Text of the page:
Pakistan and Afghanistan have experienced increased tension ever since the Taliban government took over in 2021. Based on reports from across the border, Islamabad says that hostile armed groups regularly launch attacks.

In April 2022, Afghanistan reported that 47 people had died as a result of airstrikes by Pakistan in the country’s east.

Experts speculate that Monday’s attack may be connected to the suicide assault that occurred two days prior. The assault was claimed by Jaish-e-Fursan-e-Muhammad, a recently established organization headed by Hafiz Gul Bahadur, the head of a Pakistani Taliban faction with headquarters in North Waziristan Province.

The accusation that armed groups are launching terrorist attacks inside Pakistan from Afghan soil was reiterated by Pakistan’s Defense Minister, Khawaja Asif, in response.

He declared on Sunday that “terrorism against us is mostly being conducted from Afghanistan.”.

The Afghan Taliban have flatly refuted this accusation time and again.

Foreign groups are not welcome in Afghanistan and are not permitted to conduct business there. We’ve done everything we can to help in this regard, and we will keep trying, but we have to acknowledge that Afghanistan and Pakistan share a very large border and that there are areas with harsh terrain, such as mountains and forests, and areas that may be beyond our control,” Mujahid retorted.

A cruel year.

Pakistan experienced a bloody year last year, with over 650 attacks reported nationwide that claimed nearly 1,000 lives, the majority of them were security personnel.

The majority of the attacks were directed towards the Afghan bordering western provinces of Balochistan and Khyber Pakhtunkhwa.

Though many armed groups have carried out violent acts in Pakistan, the TTP, which shares ideological ties with the Afghan Taliban, has been the state’s principal enemy.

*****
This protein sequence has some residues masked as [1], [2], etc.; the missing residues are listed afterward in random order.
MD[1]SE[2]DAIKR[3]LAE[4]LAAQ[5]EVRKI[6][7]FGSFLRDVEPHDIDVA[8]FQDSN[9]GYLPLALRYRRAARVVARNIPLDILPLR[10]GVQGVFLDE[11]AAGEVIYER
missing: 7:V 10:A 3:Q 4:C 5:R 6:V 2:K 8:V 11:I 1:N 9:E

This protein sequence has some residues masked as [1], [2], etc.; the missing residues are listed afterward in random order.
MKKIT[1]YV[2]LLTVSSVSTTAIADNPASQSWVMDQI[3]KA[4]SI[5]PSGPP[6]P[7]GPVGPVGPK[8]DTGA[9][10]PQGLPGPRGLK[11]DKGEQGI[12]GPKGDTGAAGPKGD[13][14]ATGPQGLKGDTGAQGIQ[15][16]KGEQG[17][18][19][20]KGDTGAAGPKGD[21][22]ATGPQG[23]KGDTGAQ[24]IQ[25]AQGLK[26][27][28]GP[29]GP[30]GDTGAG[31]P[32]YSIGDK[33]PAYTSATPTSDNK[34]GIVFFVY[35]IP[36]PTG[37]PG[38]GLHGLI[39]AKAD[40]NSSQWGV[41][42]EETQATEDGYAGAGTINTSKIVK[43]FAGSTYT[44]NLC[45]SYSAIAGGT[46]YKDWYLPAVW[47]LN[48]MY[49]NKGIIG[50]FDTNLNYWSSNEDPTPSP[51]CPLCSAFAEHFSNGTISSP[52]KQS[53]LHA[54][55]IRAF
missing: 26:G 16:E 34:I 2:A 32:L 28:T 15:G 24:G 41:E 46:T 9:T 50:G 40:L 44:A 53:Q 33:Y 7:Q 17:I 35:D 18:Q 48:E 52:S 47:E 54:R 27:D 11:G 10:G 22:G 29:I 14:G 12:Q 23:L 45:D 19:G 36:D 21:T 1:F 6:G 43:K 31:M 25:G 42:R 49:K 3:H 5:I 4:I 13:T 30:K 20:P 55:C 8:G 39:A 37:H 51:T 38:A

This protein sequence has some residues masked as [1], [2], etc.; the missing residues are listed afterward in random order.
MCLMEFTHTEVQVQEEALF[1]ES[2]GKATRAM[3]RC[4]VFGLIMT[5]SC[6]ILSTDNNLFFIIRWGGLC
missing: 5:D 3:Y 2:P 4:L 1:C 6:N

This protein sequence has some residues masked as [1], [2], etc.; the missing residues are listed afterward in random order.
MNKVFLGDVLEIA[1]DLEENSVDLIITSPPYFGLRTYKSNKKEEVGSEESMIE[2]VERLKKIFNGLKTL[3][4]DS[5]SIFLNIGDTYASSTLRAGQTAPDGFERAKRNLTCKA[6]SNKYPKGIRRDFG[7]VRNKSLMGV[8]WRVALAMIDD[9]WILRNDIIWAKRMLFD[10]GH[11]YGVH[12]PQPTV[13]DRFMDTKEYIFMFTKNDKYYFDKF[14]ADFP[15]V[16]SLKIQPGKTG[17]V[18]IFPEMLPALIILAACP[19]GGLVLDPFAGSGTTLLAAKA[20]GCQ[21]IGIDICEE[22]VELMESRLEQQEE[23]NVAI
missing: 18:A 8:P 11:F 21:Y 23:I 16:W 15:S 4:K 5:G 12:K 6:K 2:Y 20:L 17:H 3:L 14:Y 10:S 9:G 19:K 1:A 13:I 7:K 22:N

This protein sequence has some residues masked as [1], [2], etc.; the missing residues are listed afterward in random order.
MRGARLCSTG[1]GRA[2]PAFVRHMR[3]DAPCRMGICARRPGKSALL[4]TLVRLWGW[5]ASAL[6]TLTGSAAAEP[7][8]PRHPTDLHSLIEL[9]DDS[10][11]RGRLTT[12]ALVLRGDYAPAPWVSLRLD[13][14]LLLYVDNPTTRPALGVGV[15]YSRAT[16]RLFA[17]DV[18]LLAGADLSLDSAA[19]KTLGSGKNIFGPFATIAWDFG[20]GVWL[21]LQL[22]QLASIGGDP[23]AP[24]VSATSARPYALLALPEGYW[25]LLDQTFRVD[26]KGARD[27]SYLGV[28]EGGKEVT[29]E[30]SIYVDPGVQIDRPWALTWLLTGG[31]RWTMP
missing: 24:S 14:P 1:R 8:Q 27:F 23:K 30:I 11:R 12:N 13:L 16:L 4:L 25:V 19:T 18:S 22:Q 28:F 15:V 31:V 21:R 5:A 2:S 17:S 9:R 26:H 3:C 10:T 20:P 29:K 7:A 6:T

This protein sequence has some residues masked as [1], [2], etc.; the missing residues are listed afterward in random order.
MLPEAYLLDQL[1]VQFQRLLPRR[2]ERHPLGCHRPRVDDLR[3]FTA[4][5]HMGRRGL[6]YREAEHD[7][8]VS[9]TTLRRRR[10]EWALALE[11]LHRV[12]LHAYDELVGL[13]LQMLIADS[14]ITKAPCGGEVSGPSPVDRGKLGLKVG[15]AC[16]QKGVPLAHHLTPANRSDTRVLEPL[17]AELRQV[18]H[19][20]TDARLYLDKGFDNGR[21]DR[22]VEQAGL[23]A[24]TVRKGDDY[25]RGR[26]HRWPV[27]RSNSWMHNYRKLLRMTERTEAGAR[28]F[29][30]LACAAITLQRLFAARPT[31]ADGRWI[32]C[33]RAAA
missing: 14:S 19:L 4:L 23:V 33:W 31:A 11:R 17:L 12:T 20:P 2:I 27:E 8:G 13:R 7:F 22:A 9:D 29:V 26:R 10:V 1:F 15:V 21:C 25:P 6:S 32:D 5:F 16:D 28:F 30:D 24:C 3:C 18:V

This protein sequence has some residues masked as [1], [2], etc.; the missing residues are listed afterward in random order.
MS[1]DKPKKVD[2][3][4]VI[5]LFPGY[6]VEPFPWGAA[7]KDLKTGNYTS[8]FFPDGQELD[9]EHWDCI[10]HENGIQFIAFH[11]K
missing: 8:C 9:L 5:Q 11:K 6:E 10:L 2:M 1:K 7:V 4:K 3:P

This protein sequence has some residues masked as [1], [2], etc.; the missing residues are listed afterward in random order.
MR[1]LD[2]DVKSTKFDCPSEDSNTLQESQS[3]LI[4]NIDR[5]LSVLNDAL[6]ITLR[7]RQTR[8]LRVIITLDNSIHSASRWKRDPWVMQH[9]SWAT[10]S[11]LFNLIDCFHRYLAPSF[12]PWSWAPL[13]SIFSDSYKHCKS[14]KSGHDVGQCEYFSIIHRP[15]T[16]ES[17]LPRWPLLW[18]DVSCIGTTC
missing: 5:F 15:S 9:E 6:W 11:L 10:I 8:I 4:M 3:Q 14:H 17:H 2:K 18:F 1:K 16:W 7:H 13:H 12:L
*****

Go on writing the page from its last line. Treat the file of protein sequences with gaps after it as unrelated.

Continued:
Numerous civilians and law enforcement officials have been killed by the TTP since its founding in Pakistan in 2007.

The group wants Pakistan to reverse its decision to combine their tribal areas with the province of Khyber Pakhtunkhwa and to impose their strict interpretation of Islamic law.

According to Abdul Sayed, a researcher on armed groups in South and Central Asia based in Sweden, Pakistan’s airstrikes on Monday seem to be a reaction to the suicide attack that occurred two days earlier.

The attack in North Waziristan, which involved a truck bomb and six suicide bombers, was reportedly very large. Top Pakistani officials, including the army chief and president, attended the funerals, which raised the possibility of future cross-border operations by Pakistan, he told Al Jazeera.

Ramadan attacks by the TTP and other armed groups are common, according to Muhammad Amir Rana, director of the Pakistan Institute of Peace Studies (PIPS) and a security analyst based in Islamabad.

In response to any threats, the state institutions now respond tit-for-tat. There have been reports of Taliban members participating in attacks in Pakistan, and the group is known to have support from the TTP,” he told Al Jazeera.

It has also been observed that Pakistan’s retaliatory strike against targets in Afghanistan bears resemblance to its response to Iran’s cross-border attacks in January.

Rana, though, says it’s not impossible to rule out the chance of reprisals after Monday’s airstrikes against targets in Pakistan.

“Tense relations between the two nations are likely to worsen in the upcoming weeks unless diplomatic channels are opened,” the advisor warned.